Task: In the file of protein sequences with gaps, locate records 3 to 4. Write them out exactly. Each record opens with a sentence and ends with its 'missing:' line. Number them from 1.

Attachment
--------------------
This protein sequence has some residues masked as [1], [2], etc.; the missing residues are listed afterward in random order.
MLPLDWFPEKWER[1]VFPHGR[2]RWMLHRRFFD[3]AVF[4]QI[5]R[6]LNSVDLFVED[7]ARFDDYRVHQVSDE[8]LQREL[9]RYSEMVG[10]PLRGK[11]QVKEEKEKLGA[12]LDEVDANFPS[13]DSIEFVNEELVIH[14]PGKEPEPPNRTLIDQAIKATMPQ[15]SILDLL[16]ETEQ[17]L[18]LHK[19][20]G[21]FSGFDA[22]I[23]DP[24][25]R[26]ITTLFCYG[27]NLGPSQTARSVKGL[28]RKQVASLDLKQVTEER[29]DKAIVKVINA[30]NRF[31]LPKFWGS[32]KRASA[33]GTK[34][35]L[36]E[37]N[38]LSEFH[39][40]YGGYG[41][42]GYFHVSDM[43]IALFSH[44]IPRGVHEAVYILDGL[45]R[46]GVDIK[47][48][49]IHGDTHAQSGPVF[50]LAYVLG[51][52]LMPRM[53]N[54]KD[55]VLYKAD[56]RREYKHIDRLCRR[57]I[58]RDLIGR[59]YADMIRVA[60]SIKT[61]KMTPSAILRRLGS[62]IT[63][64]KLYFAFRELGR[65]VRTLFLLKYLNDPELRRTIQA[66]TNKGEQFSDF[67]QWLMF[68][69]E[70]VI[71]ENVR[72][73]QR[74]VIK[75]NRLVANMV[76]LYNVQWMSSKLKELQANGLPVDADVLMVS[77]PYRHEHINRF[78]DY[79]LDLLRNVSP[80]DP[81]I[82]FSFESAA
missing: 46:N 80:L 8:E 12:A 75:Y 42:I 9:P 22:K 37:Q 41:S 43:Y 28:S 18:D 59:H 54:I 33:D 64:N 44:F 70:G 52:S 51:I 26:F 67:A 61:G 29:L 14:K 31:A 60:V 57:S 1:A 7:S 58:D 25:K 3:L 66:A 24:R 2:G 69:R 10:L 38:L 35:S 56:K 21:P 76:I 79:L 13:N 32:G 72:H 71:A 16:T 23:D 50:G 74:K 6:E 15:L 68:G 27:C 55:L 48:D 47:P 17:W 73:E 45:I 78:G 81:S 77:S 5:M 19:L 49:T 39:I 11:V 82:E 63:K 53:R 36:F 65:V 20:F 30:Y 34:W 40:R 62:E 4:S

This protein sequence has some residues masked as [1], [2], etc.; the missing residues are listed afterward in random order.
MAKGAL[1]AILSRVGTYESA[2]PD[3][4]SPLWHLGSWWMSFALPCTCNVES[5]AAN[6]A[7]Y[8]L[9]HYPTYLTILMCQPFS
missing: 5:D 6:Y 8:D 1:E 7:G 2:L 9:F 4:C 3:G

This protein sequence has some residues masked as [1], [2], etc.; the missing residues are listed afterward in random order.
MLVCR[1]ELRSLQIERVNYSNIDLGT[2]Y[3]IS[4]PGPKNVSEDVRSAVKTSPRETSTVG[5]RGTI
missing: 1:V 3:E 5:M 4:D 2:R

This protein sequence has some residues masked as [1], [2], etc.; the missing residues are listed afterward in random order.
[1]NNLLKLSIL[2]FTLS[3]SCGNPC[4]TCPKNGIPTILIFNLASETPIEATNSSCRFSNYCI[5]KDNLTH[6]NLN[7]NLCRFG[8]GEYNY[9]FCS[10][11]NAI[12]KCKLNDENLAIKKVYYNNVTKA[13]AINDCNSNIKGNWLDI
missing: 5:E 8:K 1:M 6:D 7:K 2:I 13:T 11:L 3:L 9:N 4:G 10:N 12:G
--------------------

This protein sequence has some residues masked as [1], [2], etc.; the missing residues are listed afterward in random order.
MLVCR[1]ELRSLQIERVNYSNIDLGT[2]Y[3]IS[4]PGPKNVSEDVRSAVKTSPRETSTVG[5]RGTI
missing: 1:V 3:E 5:M 4:D 2:R

This protein sequence has some residues masked as [1], [2], etc.; the missing residues are listed afterward in random order.
[1]NNLLKLSIL[2]FTLS[3]SCGNPC[4]TCPKNGIPTILIFNLASETPIEATNSSCRFSNYCI[5]KDNLTH[6]NLN[7]NLCRFG[8]GEYNY[9]FCS[10][11]NAI[12]KCKLNDENLAIKKVYYNNVTKA[13]AINDCNSNIKGNWLDI
missing: 5:E 8:K 1:M 6:D 7:K 2:I 13:T 11:L 3:L 9:N 4:G 10:N 12:G